• Two questions I’d like answers to

    I’m seeing people make what appear to me to be mistakes or false assumptions in two areas. It is, however, possible I’ve missed something important, so maybe someone can tell me if I have.

    Issue 1: Under Mitt Romney’s vision for Medicare, what happens if Medicare spending growth hits the (GDP+0.5%) growth cap? As best I can tell, the answer to this is, “We don’t know.” It is, by the way, not true that we don’t know what would happen if President Obama’s identical cap binds. What would happen in that case is that the IPAB would be obligated to submit a payment reform proposal to Congress. Congress would have to adopt the IPAB’s proposal or enact a different one that achieves the same savings. The IPAB’s proposal would have to adhere to its charter, namely it could not cut benefits or increase beneficiary out-of-pocket costs. The law says it cannot ration care. (Interpret as you see fit.) Providers would be dealt the blow.

    But, back to my question. Would Mitt Romney target providers if program spending grew too quickly? Or would he target beneficiaries? As far as I know, he has not yet answered, leaving many to speculate it’s the latter on the logic that he rejects Obamacare’s means of Medicare cost control.

    Issue 2: How are payments to doctors being cut by Obamacare? As best I can tell, they are not. To be sure, Obamacare cuts payments to hospitals and other non-physician providers, but it doesn’t seem to me that it targets doctors. Yes, the SGR cut are aimed right at doctors, but those are not due to Obamacare, despite how some like to blur the lines on that. We have a near-annual opportunity to reform the SGR, with another chance coming January 1st. If we’re worried about cuts to doctors, we could put the Obamacare debate aside for a moment and work on how to reform the SGR.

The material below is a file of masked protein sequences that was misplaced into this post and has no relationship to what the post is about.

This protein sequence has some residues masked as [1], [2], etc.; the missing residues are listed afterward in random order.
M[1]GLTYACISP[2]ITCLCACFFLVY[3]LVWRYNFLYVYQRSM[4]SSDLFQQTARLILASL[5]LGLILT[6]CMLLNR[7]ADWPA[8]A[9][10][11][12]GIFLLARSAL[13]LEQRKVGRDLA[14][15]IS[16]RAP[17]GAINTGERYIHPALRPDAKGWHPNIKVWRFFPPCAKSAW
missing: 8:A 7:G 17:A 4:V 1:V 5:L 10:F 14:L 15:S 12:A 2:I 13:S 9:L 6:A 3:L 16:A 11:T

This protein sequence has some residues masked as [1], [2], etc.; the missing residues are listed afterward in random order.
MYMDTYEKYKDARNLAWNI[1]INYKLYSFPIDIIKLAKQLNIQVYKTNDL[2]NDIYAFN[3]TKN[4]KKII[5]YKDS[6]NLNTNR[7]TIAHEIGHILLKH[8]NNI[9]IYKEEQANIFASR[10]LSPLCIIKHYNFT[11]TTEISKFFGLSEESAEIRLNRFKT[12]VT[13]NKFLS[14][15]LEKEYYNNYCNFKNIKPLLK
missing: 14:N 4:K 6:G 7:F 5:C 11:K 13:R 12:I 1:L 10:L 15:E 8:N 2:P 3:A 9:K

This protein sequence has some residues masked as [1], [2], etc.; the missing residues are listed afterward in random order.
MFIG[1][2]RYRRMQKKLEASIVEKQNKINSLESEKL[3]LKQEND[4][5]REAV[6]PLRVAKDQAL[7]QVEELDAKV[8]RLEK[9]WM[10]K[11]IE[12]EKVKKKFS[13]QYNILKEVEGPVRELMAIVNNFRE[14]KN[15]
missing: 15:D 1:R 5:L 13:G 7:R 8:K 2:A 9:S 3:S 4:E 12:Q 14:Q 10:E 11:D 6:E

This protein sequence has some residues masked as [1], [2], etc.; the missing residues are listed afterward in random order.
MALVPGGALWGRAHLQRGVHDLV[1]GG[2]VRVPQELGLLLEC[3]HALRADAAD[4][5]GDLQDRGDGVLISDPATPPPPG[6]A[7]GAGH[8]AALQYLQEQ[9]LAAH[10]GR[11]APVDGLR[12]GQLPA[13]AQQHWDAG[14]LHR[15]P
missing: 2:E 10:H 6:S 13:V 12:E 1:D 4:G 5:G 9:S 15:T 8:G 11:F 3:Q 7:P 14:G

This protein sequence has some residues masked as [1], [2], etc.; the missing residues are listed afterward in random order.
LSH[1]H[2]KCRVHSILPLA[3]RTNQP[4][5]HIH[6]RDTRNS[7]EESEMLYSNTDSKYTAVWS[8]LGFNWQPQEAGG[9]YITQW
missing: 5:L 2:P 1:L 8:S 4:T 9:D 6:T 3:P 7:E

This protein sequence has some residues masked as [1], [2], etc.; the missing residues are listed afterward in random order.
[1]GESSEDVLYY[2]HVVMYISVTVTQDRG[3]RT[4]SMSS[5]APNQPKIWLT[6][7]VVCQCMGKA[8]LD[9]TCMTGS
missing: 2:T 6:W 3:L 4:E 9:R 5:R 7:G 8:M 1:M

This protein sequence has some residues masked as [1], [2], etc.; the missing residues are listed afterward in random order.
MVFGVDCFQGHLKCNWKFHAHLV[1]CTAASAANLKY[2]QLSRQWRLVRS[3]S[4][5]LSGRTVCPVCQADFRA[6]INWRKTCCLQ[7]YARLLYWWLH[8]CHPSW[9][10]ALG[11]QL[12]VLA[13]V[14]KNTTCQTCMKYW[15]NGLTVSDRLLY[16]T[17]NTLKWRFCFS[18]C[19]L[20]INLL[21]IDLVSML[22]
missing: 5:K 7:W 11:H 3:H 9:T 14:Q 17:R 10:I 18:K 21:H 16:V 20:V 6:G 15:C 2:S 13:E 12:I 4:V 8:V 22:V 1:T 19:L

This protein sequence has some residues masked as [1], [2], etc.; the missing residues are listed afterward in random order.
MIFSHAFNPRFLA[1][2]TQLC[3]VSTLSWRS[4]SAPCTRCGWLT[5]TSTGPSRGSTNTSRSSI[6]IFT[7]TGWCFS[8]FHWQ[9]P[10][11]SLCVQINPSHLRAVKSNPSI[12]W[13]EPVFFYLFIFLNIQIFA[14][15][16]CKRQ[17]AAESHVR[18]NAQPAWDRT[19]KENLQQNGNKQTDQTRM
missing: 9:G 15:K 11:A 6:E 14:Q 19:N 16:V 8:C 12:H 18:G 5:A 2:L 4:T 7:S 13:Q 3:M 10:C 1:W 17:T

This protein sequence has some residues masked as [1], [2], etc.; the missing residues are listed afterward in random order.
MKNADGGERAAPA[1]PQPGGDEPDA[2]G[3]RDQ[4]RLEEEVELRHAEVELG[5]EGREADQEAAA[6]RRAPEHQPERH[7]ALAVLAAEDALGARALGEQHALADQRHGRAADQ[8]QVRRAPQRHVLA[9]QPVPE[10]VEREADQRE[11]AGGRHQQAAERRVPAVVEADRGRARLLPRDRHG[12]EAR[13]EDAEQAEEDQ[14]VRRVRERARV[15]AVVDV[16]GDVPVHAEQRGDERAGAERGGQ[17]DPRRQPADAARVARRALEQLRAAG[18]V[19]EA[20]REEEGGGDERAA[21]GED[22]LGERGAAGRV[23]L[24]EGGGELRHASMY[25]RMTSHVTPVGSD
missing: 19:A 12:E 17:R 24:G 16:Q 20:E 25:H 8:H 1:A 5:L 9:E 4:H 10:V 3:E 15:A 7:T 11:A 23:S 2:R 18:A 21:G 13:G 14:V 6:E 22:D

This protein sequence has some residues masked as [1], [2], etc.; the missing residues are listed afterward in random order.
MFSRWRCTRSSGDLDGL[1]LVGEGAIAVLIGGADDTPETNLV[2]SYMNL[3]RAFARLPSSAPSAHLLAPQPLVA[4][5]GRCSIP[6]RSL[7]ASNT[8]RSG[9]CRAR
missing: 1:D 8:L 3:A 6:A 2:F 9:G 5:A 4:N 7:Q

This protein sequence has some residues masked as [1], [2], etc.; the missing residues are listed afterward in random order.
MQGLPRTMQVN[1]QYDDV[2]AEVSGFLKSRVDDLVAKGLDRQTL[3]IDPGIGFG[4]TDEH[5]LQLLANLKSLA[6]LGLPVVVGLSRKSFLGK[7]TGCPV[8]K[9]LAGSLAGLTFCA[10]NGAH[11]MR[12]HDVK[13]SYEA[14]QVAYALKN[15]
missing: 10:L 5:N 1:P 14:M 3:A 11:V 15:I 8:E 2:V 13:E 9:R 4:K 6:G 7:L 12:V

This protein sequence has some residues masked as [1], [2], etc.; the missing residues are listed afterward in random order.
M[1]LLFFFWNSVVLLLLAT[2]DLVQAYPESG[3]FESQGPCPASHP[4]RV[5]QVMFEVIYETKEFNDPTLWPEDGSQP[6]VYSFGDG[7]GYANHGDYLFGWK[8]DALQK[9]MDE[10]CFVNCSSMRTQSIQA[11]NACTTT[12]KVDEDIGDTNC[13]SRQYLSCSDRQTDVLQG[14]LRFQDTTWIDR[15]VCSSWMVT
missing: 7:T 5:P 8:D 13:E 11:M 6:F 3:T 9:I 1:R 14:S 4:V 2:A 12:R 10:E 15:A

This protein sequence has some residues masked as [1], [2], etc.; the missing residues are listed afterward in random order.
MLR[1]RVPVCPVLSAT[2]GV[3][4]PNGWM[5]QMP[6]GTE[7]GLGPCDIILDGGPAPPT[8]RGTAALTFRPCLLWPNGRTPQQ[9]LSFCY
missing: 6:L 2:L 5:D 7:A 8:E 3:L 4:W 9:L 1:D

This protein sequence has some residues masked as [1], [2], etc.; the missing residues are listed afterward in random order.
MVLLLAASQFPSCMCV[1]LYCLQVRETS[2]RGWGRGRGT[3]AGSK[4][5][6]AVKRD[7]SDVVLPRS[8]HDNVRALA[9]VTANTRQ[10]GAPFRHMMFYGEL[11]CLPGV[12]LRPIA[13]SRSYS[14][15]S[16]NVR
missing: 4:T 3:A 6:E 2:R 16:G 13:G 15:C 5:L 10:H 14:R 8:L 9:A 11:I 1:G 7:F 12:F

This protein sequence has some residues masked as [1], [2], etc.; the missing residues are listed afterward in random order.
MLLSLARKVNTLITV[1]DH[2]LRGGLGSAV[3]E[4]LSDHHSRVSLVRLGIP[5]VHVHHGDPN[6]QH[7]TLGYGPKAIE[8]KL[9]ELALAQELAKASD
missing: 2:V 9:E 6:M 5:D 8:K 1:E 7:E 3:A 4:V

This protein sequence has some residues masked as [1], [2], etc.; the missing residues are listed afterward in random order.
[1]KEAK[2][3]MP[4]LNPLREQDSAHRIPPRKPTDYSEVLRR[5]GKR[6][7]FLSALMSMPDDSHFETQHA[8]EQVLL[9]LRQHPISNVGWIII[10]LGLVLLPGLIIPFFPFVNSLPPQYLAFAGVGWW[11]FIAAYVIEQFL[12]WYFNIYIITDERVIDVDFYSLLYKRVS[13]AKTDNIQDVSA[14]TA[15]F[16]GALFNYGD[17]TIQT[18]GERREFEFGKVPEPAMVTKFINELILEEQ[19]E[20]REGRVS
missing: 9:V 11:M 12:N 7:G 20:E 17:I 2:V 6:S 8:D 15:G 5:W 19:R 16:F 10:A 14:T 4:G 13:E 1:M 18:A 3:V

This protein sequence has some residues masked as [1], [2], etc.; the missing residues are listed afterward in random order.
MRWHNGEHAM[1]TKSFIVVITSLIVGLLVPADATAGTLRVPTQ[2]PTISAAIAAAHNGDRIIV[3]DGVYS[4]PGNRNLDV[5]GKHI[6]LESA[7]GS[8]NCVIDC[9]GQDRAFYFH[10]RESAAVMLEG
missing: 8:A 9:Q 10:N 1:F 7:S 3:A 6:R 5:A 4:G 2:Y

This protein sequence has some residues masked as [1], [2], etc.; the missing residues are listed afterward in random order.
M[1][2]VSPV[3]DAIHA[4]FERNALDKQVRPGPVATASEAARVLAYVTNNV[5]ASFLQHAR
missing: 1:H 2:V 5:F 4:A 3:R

Am I missing something?

    @afrakt

    Share
    Comments closed
     
    • You are asking economic questions, but this is a political issue. Romney/Ryan is now claiming that they will save Medicare. They have criticized the ACA for reducing payments to providers. They have made the argument that docs will stop accepting Medicare patients. They also dont want more Granny being pushed off the cliff cartoons popping up, so I dont really expect them to tell us they will expect beneficiaries to pay. Most reporters will not be smart enough to push them on this, and they will avoid the few who are.

      Steve

    • Although budget neutral, some docs win, and some lose. Physician VBP kicks in in 2015. Quality report cards (beta) going out to states below. This is in the statute, and so long as there is FFS, there will be some haircuts:

      Section 3007 – Value-based payment modifier under the physician fee schedule: This provision directs the secretary to develop and implement a budget-neutral payment system that will adjust Medicare payments based on the quality and cost of care they deliver. Although payment adjustments will not begin until 2015 (based on 2013 reporting), in 2012 over 20,000 physicians in Iowa, Kansas, Missouri and Nebraska received reports on their resource use.

      Brad

    • The ACA does not cut physician reimbursements. I sit on the board of directors of the AMA’s Political Action Committee, and this is a common misconception that is not backed up by reality.

      Even the NEJM agrees http://www.nejm.org/doi/full/10.1056/NEJMp1201853

        • Not directly. Hospital payments are being cut. Hospitals directly contract with physicians for some services, such as call coverage. Hospitals are cutting some payments for these services. Hospital employed physicians are, some, having their salaries cut.

          Steve

    • With respect to the first question: We don’t know for sure, but the likely and logical answer is beneficiaries. Under premium support, Medicate doesn’t pay providers; it sends vouchers to insurance plans. Its only lever is to reduce the amount of the voucher. If Romney has some clever new mechanism to avoid shifting costs to beneficiaries under these circumstances, he certainly hasn’t told anyone. (Although what remains of traditional Medicare will pay providers, it will have become just one of the competing plans–presumably to be treated like any other.)